Bill Thieben

From Wikipedia, the free encyclopedia
Jump to: navigation, search
Bill Thieben
No. 10, 9
Power forward / Center
Personal information
Born (1935-03-28) March 28, 1935 (age 79)
Nationality American
Listed height 6 ft 7 in (2.01 m)
Listed weight 215 lb (98 kg)
Career information
High school Sayville (West Sayville, New York)
College Hofstra (1953–1956)
NBA draft 1956 / Round: 3 / Pick: 22nd overall
Selected by the Fort Wayne Pistons
Pro career 1956–1958
Career history
19561958 Fort Wayne / Detroit Pistons
Career highlights and awards
Career NBA statistics
Points 337 (4.0 ppg)
Rebounds 272 (3.2 rpg)
Assists 24 (0.3 apg)
Stats at Basketball-Reference.com

William Bernard "Bill" Thieben (born March 28, 1935) is a retired American professional basketball player. He played in the National Basketball Association (NBA) for the Fort Wayne Pistons in 1956–57 and the Detroit Pistons in 1957–58 (the franchise was moved between the two seasons). He was selected in the 1956 NBA Draft by the Fort Wayne Pistons.

Early life and college[edit]

Thieben is a native of Suffolk County, New York,[1] and attended Sayville High School from 1948 to 1952.[2] On February 26, 1952, he scored a school record 48 points in a game against Northport.[3] Sayville won the contest, 85–66.[3]

He decided to stay close to home when he went to college and enrolled at nearby Hofstra University.[4] Due to NCAA rules at the time, freshmen were not allowed to play varsity sports. Thieben, therefore, had to play for the school’s freshman team.[2] Hofstra was classified as a Division II institution when he first entered college, but Thieben went on to have one of the greatest all-around basketball careers in NCAA history, regardless of classification.[1]

In 1953–54, his sophomore year, he became eligible to play. Standing at 6 ft 7 in (2.01 m) tall and weighing 215 pounds, Thieben is considered the first "big man" in Hofstra basketball history.[1] He played in 24 games that season and averaged 24.6 points and 25.8 rebounds per game.[2] That rebounding average is the 11th-highest in Division II history.[5] In Thieben's junior season (1954–55), he went on to average a career high 29.2 points and 24.4 rebounds in 26 games played.[2] Look magazine named him an All-American at the end of the season.[1]

Thieben continued his 20–20 average during his senior season in 1955–56. By this time, Hofstra had become classified as a Division I institution. In 26 games played, he averaged 26.9 points and 24.2 rebounds en route to a third consecutive All-Metropolitan area selection.[1] He repeated as a Look magazine All-American, and he was also selected as the Haggerty Award winner.[4] The Haggerty Award has been given annually since 1936 to the New York City metropolitan area's top male collegiate basketball player, and Thieben was the first Hofstra player to receive it.[4]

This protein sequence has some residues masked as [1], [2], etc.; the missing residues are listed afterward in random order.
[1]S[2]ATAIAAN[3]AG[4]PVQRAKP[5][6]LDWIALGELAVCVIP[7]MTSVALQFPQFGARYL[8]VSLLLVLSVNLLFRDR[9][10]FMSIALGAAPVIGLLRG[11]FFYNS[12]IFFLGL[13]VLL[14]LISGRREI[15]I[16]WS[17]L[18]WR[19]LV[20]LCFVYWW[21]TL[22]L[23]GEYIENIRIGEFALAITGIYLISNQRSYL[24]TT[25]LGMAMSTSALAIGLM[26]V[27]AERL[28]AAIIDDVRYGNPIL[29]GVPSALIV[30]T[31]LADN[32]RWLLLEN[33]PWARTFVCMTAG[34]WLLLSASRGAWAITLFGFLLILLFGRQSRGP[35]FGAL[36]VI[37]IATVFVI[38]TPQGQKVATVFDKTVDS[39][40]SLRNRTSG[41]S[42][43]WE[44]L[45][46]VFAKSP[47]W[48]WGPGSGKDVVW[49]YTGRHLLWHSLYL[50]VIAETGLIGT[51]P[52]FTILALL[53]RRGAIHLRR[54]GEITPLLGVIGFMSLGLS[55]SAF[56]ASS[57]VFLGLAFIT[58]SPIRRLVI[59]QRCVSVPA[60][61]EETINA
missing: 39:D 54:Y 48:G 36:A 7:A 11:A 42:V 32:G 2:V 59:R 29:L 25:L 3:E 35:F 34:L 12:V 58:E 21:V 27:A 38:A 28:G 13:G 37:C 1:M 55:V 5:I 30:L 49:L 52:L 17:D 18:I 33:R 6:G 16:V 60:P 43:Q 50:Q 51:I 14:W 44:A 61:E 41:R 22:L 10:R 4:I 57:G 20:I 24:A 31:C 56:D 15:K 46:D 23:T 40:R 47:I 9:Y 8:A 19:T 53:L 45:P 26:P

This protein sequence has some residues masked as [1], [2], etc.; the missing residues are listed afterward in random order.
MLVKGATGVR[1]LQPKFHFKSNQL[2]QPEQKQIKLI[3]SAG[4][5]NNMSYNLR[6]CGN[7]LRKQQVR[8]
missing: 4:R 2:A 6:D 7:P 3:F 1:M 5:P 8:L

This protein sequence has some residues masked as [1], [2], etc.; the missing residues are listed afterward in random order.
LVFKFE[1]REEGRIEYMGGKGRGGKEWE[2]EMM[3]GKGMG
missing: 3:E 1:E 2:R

In just 76 career games, Thieben scored 2,045 points and grabbed a school record 1,837 rebounds.[1] While he still remains in the top 10 all-time for scoring at Hofstra, his rebounding mark is considered unbreakable.[4] The second highest rebounder in program history is John Irving, who only amassed 1,186.[4] Thieben still holds Hofstra records for career scoring (26.9) and rebounding (24.2) averages, as well as single game scoring (48) and rebounding records (43).[4]

In 2008, Hofstra University officially retired his jersey (#93).[1]

Professional career[edit]

After a standout college career, Thieben was selected in the 1956 NBA Draft by the Fort Wayne Pistons.[6] Thieben's career spanned two seasons, and between the two he had his most success during his rookie campaign in 1956–57. Playing for the Fort Wayne Pistons, he appeared in 58 games while averaging 4.1 points and 3.6 rebounds per game.[6] Fort Wayne finished in third place in the Western Division with a 34–38 overall record, but did advance to the first round of the playoffs.

After his rookie season, the franchise relocated to Detroit, Michigan and became the modern day Detroit Pistons. Thieben's statistics dropped to 3.7 points and 2.4 rebounds in 27 games played.[6] The Pistons advanced further into the playoffs but still did not win the championship, and after two years Thieben’s professional career was over.[7]

Later life[edit]

After his basketball career ended, Thieben went into teaching. He became the history teacher at Bay Shore High School in Bay Shore, New York for three years, and then in 1961 became the school's assistant principal for the next decade.[1] In 1971, he became the principal at Rocky Point High School, a public school he worked at for 23 years until retirement in 1994.[1]

In addition to his teaching and administrative roles at the high school level, Thieben also served as an adjunct professor of history and sociology at Suffolk Community College, Long Island University C.W. Post Campus and Long Island University, and as a professor of secondary education at St. Joseph’s College in Patchogue.[1]

References[edit]

  1. ^ a b c d e f g h i j "Bill Thieben". GoHofstra.com. Hofstra University. April 8, 2009. Retrieved May 10, 2011. 
  2. ^ a b c d DeCaro, S. A. (2006). "Bill Thieben". TheDraftReview.com. Retrieved May 10, 2011. 
  3. ^ a b Luchter, Paul S. (December 24, 2010). "Basketball Single Game Scoring Records". LuckyShow.org. Retrieved May 10, 2011. 
  4. ^ a b c d e f "#93 Bill Thieben – Hall of Fame". GoHofstra.com. Hofstra University. 2009. Retrieved May 10, 2011. 
  5. ^ "2010–11 NCAA Men's Basketball Records" (PDF). 2010–11 NCAA Men's Basketball Media Guide. National Collegiate Athletic Association. 2010. Retrieved May 10, 2011. 
  6. ^ a b c "Bill Thieben NBA & ABA Statistics". basketball-reference.com. Sports Reference LLC. 2011. Retrieved May 10, 2011. 
  7. ^ "William Bernard (Bill) Thieben". NBA.com. Turner Sports Interactive LLC. 2011. Retrieved May 10, 2011.